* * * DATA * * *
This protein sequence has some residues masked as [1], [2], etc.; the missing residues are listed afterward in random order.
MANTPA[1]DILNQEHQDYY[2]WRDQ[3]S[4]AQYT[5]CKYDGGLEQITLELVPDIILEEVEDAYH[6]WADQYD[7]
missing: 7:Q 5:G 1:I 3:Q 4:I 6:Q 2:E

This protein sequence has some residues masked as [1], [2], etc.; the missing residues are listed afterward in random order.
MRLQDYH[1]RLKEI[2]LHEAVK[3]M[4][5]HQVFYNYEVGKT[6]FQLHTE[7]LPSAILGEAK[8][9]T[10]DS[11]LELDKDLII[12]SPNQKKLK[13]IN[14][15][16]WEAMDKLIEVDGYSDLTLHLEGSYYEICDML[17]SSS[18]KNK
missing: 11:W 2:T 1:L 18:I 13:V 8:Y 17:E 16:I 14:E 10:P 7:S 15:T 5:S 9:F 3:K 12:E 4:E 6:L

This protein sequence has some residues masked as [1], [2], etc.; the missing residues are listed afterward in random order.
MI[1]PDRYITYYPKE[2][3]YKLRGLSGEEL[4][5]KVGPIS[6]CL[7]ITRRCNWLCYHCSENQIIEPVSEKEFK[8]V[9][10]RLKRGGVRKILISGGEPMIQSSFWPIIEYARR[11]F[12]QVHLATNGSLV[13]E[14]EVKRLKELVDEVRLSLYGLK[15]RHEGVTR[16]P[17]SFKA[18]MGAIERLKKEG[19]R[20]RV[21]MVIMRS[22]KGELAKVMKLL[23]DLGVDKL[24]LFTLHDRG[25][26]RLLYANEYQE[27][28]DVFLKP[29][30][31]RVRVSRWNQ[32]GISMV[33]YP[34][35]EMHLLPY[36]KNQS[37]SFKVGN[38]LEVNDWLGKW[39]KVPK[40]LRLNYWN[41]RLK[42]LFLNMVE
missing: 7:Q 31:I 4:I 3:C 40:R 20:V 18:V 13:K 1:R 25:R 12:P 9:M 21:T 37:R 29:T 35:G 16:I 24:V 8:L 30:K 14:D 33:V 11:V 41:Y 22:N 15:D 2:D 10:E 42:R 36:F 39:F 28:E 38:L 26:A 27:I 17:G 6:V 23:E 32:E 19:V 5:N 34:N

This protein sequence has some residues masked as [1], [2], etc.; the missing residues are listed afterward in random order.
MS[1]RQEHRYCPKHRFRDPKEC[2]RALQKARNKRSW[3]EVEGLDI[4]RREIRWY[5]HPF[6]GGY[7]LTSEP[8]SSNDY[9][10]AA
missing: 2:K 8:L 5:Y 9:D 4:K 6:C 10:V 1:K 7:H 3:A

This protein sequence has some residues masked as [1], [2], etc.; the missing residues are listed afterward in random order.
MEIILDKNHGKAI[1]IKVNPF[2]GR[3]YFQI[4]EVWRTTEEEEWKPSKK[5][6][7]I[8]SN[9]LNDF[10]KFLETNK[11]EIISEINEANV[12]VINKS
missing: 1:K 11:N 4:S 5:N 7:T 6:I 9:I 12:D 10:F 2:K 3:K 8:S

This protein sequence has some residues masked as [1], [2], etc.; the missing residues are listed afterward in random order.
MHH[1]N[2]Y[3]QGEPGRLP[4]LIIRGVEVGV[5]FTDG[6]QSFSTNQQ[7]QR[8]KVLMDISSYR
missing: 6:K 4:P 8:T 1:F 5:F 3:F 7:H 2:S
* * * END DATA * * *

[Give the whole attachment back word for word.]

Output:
This protein sequence has some residues masked as [1], [2], etc.; the missing residues are listed afterward in random order.
MANTPA[1]DILNQEHQDYY[2]WRDQ[3]S[4]AQYT[5]CKYDGGLEQITLELVPDIILEEVEDAYH[6]WADQYD[7]
missing: 7:Q 5:G 1:I 3:Q 4:I 6:Q 2:E

This protein sequence has some residues masked as [1], [2], etc.; the missing residues are listed afterward in random order.
MRLQDYH[1]RLKEI[2]LHEAVK[3]M[4][5]HQVFYNYEVGKT[6]FQLHTE[7]LPSAILGEAK[8][9]T[10]DS[11]LELDKDLII[12]SPNQKKLK[13]IN[14][15][16]WEAMDKLIEVDGYSDLTLHLEGSYYEICDML[17]SSS[18]KNK
missing: 11:W 2:T 1:L 18:I 13:V 8:Y 17:E 16:I 14:E 10:P 7:S 15:T 5:S 9:F 3:K 12:E 4:E 6:L

This protein sequence has some residues masked as [1], [2], etc.; the missing residues are listed afterward in random order.
MI[1]PDRYITYYPKE[2][3]YKLRGLSGEEL[4][5]KVGPIS[6]CL[7]ITRRCNWLCYHCSENQIIEPVSEKEFK[8]V[9][10]RLKRGGVRKILISGGEPMIQSSFWPIIEYARR[11]F[12]QVHLATNGSLV[13]E[14]EVKRLKELVDEVRLSLYGLK[15]RHEGVTR[16]P[17]SFKA[18]MGAIERLKKEG[19]R[20]RV[21]MVIMRS[22]KGELAKVMKLL[23]DLGVDKL[24]LFTLHDRG[25][26]RLLYANEYQE[27][28]DVFLKP[29][30][31]RVRVSRWNQ[32]GISMV[33]YP[34][35]EMHLLPY[36]KNQS[37]SFKVGN[38]LEVNDWLGKW[39]KVPK[40]LRLNYWN[41]RLK[42]LFLNMVE
missing: 7:Q 31:I 4:I 3:C 40:R 20:V 18:V 13:K 1:R 25:R 12:P 9:M 21:T 37:R 29:T 35:G 16:I 24:V 8:L 30:K 14:D 33:V 11:V 41:Y 22:N 15:D 2:D 10:E 42:R 36:F 39:F 28:E 38:L 26:A 27:I 17:G 6:V 23:E 32:E 19:V 5:N 34:N

This protein sequence has some residues masked as [1], [2], etc.; the missing residues are listed afterward in random order.
MS[1]RQEHRYCPKHRFRDPKEC[2]RALQKARNKRSW[3]EVEGLDI[4]RREIRWY[5]HPF[6]GGY[7]LTSEP[8]SSNDY[9][10]AA
missing: 2:K 8:L 5:Y 9:D 4:K 6:C 10:V 1:K 7:H 3:A

This protein sequence has some residues masked as [1], [2], etc.; the missing residues are listed afterward in random order.
MEIILDKNHGKAI[1]IKVNPF[2]GR[3]YFQI[4]EVWRTTEEEEWKPSKK[5][6][7]I[8]SN[9]LNDF[10]KFLETNK[11]EIISEINEANV[12]VINKS
missing: 1:K 11:N 4:S 5:N 7:T 6:I 9:I 12:D 10:F 2:K 3:K 8:S

This protein sequence has some residues masked as [1], [2], etc.; the missing residues are listed afterward in random order.
MHH[1]N[2]Y[3]QGEPGRLP[4]LIIRGVEVGV[5]FTDG[6]QSFSTNQQ[7]QR[8]KVLMDISSYR
missing: 6:K 4:P 8:T 1:F 5:F 3:F 7:H 2:S